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141106-142012 TimAuer_Fox in Camouflage_PolarPassion.tif

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Churchill, Canada
Perfectly suited to its environment, an arctic fox on the prowl brushes by a blade of grass, spilling its load of snow to the ground...Look closely at the eyes of the Arctic Fox - one pupil is larger than the other....
If you're fortunate to see the fall/winter sun in the arctic, you know the low angle it follows will guarantee top quality light for photography at any hour it is shining. As November turns to December the sun barely blips the horizon, and this high-quality, but rapidly diminishing, light may make for interesting pictures, it also presents challenges to any wildlife that live there.

This is winter time in the arctic, and the animals here are ready to handle it. The most obvious winter adaptation of the arctic fox is the white fur. This fur is also the most dense fur of any land animal yet studied, providing excellent insulation. But if you look closely at the eyes of this white fox, you may notice two things. The first is that the pupils are slits, and the second is that shadowed eye is significantly more dilated than the bright eye. The moment before, this fox was looking towards the sun with both eyes, and the pupils were more or less equal in size.

The arctic fox is crepuscular, preferring twilight, so it must adeptly handle this transition from light to dark (or vice-versa). The slit pupils and acute sensitively to light are an adaptation for these conditions. And the arctic fox is particularly well suited for the almost perpetual twilight it experiences for so many months each year. Alternatively, in summer the slits may also protect the eye by restricting the amount of light that can enter during the long hours of daylight.

Canon EOS 1DX, Canon EF 600mm f/4 L IS II USM, Canon Extender EF1.4× III, handheld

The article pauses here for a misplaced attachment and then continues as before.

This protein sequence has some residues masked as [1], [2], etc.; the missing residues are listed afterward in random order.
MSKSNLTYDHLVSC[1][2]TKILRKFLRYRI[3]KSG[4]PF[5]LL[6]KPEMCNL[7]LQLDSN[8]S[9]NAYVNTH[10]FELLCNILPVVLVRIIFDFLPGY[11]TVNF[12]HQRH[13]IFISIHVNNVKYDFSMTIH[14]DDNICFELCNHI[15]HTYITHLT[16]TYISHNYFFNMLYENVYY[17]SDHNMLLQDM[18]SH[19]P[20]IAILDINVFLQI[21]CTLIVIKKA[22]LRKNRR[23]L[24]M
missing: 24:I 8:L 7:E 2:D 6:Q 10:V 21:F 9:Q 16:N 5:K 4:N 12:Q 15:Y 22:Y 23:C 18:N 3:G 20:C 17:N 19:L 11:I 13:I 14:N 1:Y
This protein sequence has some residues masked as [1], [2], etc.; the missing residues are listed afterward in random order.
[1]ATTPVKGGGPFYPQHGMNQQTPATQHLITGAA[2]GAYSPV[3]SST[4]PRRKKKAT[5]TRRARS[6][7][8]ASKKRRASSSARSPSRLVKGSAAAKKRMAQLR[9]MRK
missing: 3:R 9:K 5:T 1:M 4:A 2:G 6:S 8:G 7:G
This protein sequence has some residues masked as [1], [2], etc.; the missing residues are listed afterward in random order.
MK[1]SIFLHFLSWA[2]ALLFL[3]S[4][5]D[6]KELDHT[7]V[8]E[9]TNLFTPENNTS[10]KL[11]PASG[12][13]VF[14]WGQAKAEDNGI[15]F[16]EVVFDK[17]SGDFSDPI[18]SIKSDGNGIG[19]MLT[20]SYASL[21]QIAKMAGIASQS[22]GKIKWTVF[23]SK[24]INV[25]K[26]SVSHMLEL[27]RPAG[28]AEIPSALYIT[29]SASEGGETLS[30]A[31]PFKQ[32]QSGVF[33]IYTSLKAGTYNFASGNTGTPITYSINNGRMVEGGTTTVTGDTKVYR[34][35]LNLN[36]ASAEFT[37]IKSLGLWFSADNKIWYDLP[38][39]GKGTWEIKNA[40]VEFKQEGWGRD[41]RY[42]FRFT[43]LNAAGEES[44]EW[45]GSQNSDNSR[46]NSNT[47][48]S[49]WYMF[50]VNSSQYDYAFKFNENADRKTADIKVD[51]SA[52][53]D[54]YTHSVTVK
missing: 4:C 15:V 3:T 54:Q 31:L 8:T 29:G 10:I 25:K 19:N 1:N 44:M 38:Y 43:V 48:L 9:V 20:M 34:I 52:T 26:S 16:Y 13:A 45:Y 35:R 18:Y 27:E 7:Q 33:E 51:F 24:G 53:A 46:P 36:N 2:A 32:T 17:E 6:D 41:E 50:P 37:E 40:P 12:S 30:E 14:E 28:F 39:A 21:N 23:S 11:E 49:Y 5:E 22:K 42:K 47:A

1/500s; f/9; 840mm; ISO800
Copyright
Tim Auer | www.4b.io
Image Size
4960x3307 / 94.3MB
Contained in galleries
Featured, Fox, Fox Full
Churchill, Canada<br />
Perfectly suited to its environment, an arctic fox on the prowl brushes by a blade of grass, spilling its load of snow to the ground...Look closely at the eyes of the Arctic Fox - one pupil is larger than the other....<br />
If you're fortunate to see the fall/winter sun in the arctic, you know the low angle it follows will guarantee top quality light for photography at any hour it is shining. As November turns to December the sun barely blips the horizon, and this high-quality, but rapidly diminishing, light may make for interesting pictures, it also presents challenges to any wildlife that live there.<br />
<br />
This is winter time in the arctic, and the animals here are ready to handle it. The most obvious winter adaptation of the arctic fox is the white fur. This fur is also the most dense fur of any land animal yet studied, providing excellent insulation. But if you look closely at the eyes of this white fox, you may notice two things. The first is that the pupils are slits, and the second is that shadowed eye is significantly more dilated than the bright eye. The moment before, this fox was looking towards the sun with both eyes, and the pupils were more or less equal in size.<br />
<br />
The arctic fox is crepuscular, preferring twilight, so it must adeptly handle this transition from light to dark (or vice-versa). The slit pupils and acute sensitively to light are an adaptation for these conditions. And the arctic fox is particularly well suited for the almost perpetual twilight it experiences for so many months each year. Alternatively, in summer the slits may also protect the eye by restricting the amount of light that can enter during the long hours of daylight.<br />
<br />
Canon EOS 1DX, Canon EF 600mm f/4 L IS II USM, Canon Extender EF1.4× III, handheld<br />
1/500s; f/9; 840mm; ISO800